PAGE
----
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1940 - 1944
The Kübelwagen was an extremely austere, rugged automobile built simply for war-use. About 50,000 were made, and surviving examples are scarce and very collectable.
1945 - 1977
The car that needs little introduction, Adolf Hitler's dream of building a low-cost car for the masses has proved to be a huge hit for decades and now boasts over 21 million sales, and production continues today in South America.
Type 2 Microbus
1950 - 1967
Top of the range was the Deluxe Microbus. Here, the number of windows and the variations available were immense. You could get the three windows down each side, four windows down each side, or even five with a curved plexiglass corner window.
Karmann Ghia
1955 - 1974
Today, the Karmann Ghia epitomises the affordable and highly collectable unique and classic automobile!
Type 3
1961 - 1973
In 1961 Volkswagen announced that they would be producing a new car, the VW 1500. Sharing very little with the Beetle, the engine would be a rear-engined, air-cooled 1498cc unit which would be configured to take up less space.
Type 4
1968 - 1974
the Type 4 should be remembered for the innovations it brought to the marque. For the first time, a Volkswagen had 4 doors, featured unibody construction, MacPherson strut front suspension, rear suspension with coil springs and trailing wishbones, a hydraulic clutch and, uniquely, it was one of the very first Volkswagen’s to feature a fully automatic transmission.
Type 181
1970 - 1973
While the Karmann-Ghia represented the sporty, elegant side of the Beetle family, another member, the Type 181 diametrically opposed it.
SP1 and SP2
1972 - 1976
Although the Volkswagen SP series was both designed and built in Brazil, it was fostered by Rudolf Leiding - Volkswagen's then new Managing Director in Stuttgart. The idea for the SP1 and SP2 started while Leiding was in control of Volkswagen's Brazilian establishment which he left early in 1971 to take up Volkswagen General Command.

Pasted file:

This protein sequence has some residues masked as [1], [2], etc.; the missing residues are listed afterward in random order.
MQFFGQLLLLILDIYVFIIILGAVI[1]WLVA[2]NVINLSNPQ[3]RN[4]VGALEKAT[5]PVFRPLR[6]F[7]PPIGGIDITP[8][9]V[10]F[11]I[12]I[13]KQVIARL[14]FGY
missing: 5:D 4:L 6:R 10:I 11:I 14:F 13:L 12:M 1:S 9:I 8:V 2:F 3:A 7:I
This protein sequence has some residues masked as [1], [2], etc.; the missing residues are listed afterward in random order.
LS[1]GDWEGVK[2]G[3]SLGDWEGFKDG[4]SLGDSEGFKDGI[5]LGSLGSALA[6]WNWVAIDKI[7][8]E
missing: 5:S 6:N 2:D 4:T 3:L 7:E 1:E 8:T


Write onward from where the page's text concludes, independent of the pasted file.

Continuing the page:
Passat / Dasher Mk.1
1973 - 1988
Many felt the Volkswagen Passat LS to be simply a badge-engineered Audi. True, Volkswagen had their own ideas about gear linkage, body styling and suspension rates, but broadly speaking the Passat LS was an Audi 80 with a VW badge on it, and a rather poor indented Wolfsburg castle symmbol on the cross-spoke of the steering wheel.
1974 - 1982
What is a Scirocco? The name is the German spelling for the more familiar word sirocco, a hot and dry wind blowing from the African coast to Italy, Sicily and Spain. As the European name for the Dasher was Passat, another wind name, it seemed that Volkswagen were off on a new style of model names.
Golf GLS
1974 - 1983
Some criticism was leveled at the Golf for its rather spartan interior and hard ride, but these were both typical attributes of German cars and reflected the German philosophy of car building. Overall the Golf was an energy-efficient and space-efficient design that won the hearts of countless thousands of happy owners throughout the world, and set the way for the Golf to continue as Volkswagens best seller to this day.
Golf GLD
1976 - 1983
Although it was considerably more expensive than its petrol-engined brother, the Golf GLD was not only the cheapest diesel on the Australian market at the time, but also proved one of the most economical cars to run, backing this claim up with several wins in subsequent Total Oil Economy runs.
1980 - 1984
Like the model it superseded the GOL was a three-door hatchback with an overall length of 12.43 ft (3.79 metres) on a wheelbase of 7.74 ft (2.36 metres), comparable to the German Golf. The chassis and running gear were also similar: MacPherson coil spring stuts at the front, and an independent rear layout of torsional beam trailing arm axle and telescopic dampers.
Golf GTI Mk.1
1981 - 1984
The Golf GTi was more an evolution than a revolution. Its mechanics were that of the ordinary Golf, however the power was to come from a more sporty Audi-designed 1.6 litre engine.

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